The Robertses filed this action against Quick Rx, asserting claims for professional negligence, simple negligence, malpractice, loss of consortium, and punitive damages. Quick Rx moved for summary judgment on all these claims, and the trial court granted the motion as to the Robertses' claims for professional negligence/malpractice and punitive damages. The trial court also determined that the Robertses had failed to present evidence to raise a jury issue as to whether Bryant's diagnosis of Alzheimer's was caused by the improper medications or the Fall.

Case No. A17A0736
1. In their appeal, the Robertses first assert that the trial court erred in granting summary judgment to Quick Rx on their claims of professional negligence/ malpractice.

[Not] every suit which calls into question the conduct of one who happens to be a medical professional is a medical malpractice action. We must look to the substance of an action against a medical professional in determining whether the action is one for professional or simple negligence. (Citation and punctuation omitted.) Carter v. Cornwell, 338 Ga. App. 662, 666, 791 S.E.2d 447 (2016). The determination of whether a complaint asserts a claim of malpractice presents a question of law for the court. Piedmont Hosp., Inc. v. D. M., 335 Ga. App. 442, 445 (2), 779 S.E.2d 36 (2015). In order to assert a claim of professional malpractice in this case, the Robertses must show (1) the duty owed by the pharmacist to the patient, (2) a breach of that duty based on the failure to exercise the requisite degree of skill and care, and (3) the failure proximately caused the injury sustained. Clay v. Rippy, 299 Ga. App. 224, 227, 682 S.E.2d 330 (2009). A malpractice claim requires expert testimony because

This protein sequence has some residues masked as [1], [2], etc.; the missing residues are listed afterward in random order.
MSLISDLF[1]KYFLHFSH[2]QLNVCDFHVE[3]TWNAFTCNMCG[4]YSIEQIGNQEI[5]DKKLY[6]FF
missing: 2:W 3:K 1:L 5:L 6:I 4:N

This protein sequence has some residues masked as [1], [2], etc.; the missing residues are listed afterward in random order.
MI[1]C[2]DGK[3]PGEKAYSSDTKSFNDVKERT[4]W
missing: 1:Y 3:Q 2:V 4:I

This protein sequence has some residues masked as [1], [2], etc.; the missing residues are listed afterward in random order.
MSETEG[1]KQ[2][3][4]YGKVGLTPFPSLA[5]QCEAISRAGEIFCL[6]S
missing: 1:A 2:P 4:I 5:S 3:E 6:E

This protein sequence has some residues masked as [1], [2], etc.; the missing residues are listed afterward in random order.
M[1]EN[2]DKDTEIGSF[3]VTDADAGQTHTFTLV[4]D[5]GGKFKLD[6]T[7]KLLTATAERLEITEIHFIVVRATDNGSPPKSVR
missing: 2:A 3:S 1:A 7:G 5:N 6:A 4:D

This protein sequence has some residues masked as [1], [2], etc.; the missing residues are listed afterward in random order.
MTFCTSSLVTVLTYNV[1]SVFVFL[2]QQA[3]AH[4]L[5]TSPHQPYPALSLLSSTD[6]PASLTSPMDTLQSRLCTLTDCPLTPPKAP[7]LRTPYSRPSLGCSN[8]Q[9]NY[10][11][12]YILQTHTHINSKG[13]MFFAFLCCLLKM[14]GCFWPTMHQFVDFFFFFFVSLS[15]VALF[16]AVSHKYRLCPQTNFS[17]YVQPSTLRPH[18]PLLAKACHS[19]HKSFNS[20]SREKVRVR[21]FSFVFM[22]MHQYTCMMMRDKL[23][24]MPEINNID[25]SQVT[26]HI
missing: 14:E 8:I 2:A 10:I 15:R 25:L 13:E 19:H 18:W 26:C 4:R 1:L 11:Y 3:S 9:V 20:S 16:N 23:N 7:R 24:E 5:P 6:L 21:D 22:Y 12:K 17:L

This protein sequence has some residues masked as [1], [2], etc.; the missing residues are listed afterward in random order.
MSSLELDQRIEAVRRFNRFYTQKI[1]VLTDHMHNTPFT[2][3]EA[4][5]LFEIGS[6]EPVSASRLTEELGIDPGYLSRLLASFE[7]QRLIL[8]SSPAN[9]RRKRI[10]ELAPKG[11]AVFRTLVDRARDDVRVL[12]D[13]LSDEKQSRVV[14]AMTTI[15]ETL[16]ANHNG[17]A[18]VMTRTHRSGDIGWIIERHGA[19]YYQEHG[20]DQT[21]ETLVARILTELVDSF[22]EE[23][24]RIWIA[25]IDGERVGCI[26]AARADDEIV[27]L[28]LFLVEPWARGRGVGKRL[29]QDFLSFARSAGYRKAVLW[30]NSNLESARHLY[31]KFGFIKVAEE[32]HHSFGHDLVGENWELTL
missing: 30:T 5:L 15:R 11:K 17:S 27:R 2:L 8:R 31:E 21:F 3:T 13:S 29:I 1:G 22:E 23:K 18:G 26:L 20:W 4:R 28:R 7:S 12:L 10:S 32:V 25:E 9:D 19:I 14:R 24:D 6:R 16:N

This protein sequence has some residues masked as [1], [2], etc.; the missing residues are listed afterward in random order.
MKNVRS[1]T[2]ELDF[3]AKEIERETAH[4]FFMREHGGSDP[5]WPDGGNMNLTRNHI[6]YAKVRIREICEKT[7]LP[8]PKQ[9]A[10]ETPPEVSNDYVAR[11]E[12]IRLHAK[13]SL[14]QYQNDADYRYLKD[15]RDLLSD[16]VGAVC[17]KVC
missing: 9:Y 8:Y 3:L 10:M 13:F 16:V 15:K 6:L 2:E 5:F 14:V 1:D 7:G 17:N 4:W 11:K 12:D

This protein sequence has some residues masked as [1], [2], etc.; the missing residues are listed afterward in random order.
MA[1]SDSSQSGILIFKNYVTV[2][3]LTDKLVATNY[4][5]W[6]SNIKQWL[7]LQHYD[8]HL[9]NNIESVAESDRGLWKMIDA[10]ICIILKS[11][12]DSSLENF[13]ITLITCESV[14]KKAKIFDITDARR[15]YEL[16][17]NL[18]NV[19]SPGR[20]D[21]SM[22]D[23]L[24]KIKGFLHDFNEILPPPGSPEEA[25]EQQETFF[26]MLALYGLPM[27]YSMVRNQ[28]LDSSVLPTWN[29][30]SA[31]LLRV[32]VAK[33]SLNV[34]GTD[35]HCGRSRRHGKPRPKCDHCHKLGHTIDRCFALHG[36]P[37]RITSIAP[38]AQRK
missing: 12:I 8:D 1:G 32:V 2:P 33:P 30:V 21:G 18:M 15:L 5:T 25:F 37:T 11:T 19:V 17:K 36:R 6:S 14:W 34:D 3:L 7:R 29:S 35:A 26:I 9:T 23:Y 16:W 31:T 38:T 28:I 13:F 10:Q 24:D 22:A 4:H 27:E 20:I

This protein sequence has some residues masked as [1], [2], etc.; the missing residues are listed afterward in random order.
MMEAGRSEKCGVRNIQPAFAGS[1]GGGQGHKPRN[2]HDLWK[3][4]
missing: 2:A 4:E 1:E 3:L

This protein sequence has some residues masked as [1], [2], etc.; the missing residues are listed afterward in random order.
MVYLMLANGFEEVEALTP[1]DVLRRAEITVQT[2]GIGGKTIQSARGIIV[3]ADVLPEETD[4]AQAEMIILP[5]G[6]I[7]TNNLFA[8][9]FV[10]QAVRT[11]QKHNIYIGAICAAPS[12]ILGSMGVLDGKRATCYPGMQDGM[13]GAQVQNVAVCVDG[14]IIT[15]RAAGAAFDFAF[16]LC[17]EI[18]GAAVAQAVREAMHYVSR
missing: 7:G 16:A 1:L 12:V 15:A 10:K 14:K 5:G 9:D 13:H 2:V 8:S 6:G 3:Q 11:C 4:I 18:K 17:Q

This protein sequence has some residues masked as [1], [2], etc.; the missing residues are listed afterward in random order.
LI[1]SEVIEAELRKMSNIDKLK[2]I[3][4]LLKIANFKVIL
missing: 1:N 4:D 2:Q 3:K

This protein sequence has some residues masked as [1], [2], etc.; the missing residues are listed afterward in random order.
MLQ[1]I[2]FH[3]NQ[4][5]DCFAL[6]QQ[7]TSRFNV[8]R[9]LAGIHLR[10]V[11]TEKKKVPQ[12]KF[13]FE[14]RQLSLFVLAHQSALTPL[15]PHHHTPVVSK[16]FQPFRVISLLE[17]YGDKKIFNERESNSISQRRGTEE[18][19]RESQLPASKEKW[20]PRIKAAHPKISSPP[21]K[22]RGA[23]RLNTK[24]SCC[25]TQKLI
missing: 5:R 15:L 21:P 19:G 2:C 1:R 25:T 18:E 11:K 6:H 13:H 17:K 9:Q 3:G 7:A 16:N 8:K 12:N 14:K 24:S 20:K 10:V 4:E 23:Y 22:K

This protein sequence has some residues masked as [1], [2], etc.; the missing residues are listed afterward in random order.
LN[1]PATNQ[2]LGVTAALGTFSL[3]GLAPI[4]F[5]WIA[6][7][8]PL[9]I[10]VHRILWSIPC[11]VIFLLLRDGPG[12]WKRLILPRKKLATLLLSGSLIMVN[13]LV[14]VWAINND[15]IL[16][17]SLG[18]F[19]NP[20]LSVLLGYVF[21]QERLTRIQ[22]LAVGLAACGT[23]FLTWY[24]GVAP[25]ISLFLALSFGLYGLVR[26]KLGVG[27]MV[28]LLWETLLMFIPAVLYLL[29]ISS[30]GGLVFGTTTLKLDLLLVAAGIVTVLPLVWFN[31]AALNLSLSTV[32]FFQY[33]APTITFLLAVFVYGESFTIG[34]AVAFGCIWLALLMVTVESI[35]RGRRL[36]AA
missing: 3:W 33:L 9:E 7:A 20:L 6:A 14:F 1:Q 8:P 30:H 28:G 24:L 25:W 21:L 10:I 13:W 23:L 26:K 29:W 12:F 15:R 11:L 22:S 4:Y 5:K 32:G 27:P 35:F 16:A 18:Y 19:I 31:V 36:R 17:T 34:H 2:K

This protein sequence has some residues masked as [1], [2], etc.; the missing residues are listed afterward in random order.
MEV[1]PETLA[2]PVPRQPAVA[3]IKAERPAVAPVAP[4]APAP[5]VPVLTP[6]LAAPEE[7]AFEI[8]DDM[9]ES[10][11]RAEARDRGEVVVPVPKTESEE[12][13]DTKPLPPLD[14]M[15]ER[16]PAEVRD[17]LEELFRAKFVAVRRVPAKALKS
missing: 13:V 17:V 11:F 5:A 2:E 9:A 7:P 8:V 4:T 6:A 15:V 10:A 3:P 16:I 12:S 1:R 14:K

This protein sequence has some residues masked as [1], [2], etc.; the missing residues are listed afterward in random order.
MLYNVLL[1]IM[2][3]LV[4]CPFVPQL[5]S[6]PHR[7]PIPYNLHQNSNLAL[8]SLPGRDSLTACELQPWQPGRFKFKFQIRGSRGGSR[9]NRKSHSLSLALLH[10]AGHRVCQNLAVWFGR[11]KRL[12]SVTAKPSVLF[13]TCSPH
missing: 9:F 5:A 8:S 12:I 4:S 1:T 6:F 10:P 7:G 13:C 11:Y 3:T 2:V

the court and the jury must have a standard measure which they are to use in measuring the acts of the professional in determining whether he exercised a reasonable degree of care and skill in carrying out his professional duties. The proper standard of measurement is to be established by testimony of professionals; for it is a professional question.

Hopkinson v. Labovitz, 231 Ga. App. 557, 559, 499 S.E.2d 338 (1998).

The Robertses rely on the expert testimony of Sherman Weaver, Pharm.D., who testified that the applicable standard of care in this case requires that an offer of pharmaceutical counseling be made every time a patient picks up a prescription and that part of this counseling duty is "to make sure that you have the right patient and the right drug." The standard for pharmaceutical counseling in Georgia is codified at OCGA § 26-4-85. That statute provides, with certain exceptions not applicable here, that

[u]pon receipt of a prescription drug order and following a review of the patient's record, the pharmacist or the pharmacy intern operating under the direct supervision of the pharmacist shall personally offer to discuss matters which will enhance or optimize drug therapy with each patient or caregiver of such a patient.